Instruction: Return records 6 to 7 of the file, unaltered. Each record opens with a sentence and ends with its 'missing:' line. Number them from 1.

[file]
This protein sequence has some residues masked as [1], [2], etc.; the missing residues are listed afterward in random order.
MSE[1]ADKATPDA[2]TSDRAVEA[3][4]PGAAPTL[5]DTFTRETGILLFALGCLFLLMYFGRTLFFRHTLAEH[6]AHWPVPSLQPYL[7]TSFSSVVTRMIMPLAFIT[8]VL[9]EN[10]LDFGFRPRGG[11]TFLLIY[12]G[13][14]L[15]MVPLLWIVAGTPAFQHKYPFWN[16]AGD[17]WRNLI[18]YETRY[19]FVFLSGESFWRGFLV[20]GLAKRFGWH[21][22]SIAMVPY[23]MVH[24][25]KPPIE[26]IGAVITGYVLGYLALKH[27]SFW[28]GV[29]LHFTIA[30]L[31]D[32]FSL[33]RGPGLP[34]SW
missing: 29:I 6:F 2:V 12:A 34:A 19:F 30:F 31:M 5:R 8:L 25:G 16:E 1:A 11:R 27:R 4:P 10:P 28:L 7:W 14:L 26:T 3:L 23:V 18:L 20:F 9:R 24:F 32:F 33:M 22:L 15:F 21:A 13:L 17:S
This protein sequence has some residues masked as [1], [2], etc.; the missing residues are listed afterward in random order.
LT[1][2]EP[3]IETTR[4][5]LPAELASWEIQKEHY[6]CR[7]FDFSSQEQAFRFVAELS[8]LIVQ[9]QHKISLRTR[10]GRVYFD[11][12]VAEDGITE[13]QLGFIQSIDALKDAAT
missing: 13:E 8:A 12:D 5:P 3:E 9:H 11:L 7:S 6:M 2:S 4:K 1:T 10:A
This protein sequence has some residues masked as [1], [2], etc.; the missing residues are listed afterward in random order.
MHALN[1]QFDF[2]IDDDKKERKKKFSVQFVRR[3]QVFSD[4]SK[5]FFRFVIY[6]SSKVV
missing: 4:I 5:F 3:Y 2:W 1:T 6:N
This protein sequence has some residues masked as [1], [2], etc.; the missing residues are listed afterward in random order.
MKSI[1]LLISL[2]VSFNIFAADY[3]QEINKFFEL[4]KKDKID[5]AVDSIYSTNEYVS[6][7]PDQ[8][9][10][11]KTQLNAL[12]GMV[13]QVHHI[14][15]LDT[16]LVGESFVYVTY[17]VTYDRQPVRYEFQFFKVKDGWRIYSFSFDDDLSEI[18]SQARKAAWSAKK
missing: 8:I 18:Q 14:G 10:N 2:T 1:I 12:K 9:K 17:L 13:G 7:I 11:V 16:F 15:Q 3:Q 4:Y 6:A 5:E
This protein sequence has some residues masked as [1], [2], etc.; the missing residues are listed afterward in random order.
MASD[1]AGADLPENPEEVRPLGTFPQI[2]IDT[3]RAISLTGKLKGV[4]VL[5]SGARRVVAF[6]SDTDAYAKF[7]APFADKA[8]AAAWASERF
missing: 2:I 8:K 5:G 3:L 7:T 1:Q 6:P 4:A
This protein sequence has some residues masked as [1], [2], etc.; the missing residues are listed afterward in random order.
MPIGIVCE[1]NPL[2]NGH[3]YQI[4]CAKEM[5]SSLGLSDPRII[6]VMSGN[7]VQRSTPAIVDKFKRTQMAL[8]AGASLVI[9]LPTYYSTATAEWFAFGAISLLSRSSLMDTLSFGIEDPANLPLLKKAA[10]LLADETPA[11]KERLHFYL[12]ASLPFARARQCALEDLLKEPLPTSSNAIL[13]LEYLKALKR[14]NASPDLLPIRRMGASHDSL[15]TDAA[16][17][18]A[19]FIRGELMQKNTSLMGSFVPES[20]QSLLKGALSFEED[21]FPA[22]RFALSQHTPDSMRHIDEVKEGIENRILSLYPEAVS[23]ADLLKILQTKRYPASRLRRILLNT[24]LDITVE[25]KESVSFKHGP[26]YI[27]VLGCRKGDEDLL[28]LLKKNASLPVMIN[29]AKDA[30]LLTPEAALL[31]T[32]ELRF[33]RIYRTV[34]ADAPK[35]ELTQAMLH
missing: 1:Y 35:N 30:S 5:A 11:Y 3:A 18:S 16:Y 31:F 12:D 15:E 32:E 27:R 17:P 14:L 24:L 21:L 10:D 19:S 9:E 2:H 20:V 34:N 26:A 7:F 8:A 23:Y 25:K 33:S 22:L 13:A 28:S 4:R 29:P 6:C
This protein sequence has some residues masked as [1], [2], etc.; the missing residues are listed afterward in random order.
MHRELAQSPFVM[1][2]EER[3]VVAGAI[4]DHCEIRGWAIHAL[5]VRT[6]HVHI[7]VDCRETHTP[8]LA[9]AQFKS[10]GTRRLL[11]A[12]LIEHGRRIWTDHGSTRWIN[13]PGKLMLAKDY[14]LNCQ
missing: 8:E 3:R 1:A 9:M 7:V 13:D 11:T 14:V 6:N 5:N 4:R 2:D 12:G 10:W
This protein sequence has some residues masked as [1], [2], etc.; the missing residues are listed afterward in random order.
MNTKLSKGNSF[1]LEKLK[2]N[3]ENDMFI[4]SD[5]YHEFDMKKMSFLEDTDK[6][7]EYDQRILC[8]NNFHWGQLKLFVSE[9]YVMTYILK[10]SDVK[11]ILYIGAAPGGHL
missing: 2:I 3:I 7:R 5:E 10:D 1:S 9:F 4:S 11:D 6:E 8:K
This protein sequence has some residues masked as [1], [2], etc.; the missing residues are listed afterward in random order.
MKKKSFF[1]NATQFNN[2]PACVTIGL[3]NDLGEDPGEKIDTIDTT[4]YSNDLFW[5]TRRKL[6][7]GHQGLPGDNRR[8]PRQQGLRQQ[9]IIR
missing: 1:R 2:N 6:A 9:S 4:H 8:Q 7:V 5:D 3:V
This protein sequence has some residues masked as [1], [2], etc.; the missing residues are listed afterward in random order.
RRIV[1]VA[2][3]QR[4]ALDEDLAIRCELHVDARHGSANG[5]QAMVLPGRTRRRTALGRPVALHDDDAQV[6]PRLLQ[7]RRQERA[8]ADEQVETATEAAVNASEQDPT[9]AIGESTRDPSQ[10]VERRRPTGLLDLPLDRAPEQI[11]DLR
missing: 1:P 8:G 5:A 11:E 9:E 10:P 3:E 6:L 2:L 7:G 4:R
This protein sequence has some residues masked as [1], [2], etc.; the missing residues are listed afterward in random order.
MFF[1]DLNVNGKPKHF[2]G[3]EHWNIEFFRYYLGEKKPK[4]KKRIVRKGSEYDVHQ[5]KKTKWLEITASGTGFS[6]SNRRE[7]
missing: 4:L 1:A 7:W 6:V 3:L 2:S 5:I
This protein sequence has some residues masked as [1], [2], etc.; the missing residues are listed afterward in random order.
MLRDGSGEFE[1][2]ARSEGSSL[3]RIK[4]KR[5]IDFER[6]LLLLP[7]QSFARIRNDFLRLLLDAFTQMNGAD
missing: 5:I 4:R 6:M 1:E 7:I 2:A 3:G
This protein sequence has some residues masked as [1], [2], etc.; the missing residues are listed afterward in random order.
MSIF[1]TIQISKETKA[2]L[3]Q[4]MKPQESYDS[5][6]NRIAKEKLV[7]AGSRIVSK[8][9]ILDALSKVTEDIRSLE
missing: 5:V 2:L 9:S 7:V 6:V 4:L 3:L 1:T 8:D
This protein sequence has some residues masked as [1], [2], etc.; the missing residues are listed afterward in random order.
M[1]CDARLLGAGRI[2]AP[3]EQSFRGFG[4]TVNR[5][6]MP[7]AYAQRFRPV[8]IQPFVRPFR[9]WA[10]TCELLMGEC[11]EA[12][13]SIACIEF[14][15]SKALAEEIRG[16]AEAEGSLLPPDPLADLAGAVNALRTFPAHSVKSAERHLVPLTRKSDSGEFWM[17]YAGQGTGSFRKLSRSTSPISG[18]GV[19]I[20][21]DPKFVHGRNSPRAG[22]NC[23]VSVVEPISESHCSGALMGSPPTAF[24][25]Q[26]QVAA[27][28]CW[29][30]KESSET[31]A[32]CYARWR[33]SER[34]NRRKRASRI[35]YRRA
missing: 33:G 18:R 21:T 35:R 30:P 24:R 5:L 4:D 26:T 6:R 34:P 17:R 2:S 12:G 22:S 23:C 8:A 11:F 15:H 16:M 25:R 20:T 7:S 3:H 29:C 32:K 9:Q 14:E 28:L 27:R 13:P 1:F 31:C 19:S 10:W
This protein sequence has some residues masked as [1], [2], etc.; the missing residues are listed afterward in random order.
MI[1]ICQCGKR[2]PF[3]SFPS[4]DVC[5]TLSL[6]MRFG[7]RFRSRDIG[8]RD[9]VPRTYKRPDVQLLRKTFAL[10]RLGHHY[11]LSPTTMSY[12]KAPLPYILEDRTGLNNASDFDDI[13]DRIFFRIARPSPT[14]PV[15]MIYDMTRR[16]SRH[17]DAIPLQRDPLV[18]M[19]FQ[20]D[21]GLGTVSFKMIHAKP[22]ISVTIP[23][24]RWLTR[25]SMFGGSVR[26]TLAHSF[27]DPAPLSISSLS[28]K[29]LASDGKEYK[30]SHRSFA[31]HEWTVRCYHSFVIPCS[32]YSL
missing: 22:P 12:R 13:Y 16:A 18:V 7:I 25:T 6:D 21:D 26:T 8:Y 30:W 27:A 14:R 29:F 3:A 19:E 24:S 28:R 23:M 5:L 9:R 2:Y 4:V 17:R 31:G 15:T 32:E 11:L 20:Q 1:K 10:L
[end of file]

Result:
This protein sequence has some residues masked as [1], [2], etc.; the missing residues are listed afterward in random order.
MPIGIVCE[1]NPL[2]NGH[3]YQI[4]CAKEM[5]SSLGLSDPRII[6]VMSGN[7]VQRSTPAIVDKFKRTQMAL[8]AGASLVI[9]LPTYYSTATAEWFAFGAISLLSRSSLMDTLSFGIEDPANLPLLKKAA[10]LLADETPA[11]KERLHFYL[12]ASLPFARARQCALEDLLKEPLPTSSNAIL[13]LEYLKALKR[14]NASPDLLPIRRMGASHDSL[15]TDAA[16][17][18]A[19]FIRGELMQKNTSLMGSFVPES[20]QSLLKGALSFEED[21]FPA[22]RFALSQHTPDSMRHIDEVKEGIENRILSLYPEAVS[23]ADLLKILQTKRYPASRLRRILLNT[24]LDITVE[25]KESVSFKHGP[26]YI[27]VLGCRKGDEDLL[28]LLKKNASLPVMIN[29]AKDA[30]LLTPEAALL[31]T[32]ELRF[33]RIYRTV[34]ADAPK[35]ELTQAMLH
missing: 1:Y 35:N 30:S 5:A 11:Y 3:A 18:S 16:Y 31:F 12:D 15:E 32:E 27:R 17:P 14:L 24:L 21:L 10:D 19:S 9:E 2:H 20:V 34:N 26:A 7:F 8:A 23:Y 25:K 33:S 22:L 13:A 28:S 4:R 29:P 6:C
This protein sequence has some residues masked as [1], [2], etc.; the missing residues are listed afterward in random order.
MHRELAQSPFVM[1][2]EER[3]VVAGAI[4]DHCEIRGWAIHAL[5]VRT[6]HVHI[7]VDCRETHTP[8]LA[9]AQFKS[10]GTRRLL[11]A[12]LIEHGRRIWTDHGSTRWIN[13]PGKLMLAKDY[14]LNCQ
missing: 8:E 3:R 1:A 9:M 7:V 13:D 11:T 14:V 6:N 5:N 4:R 2:D 12:G 10:W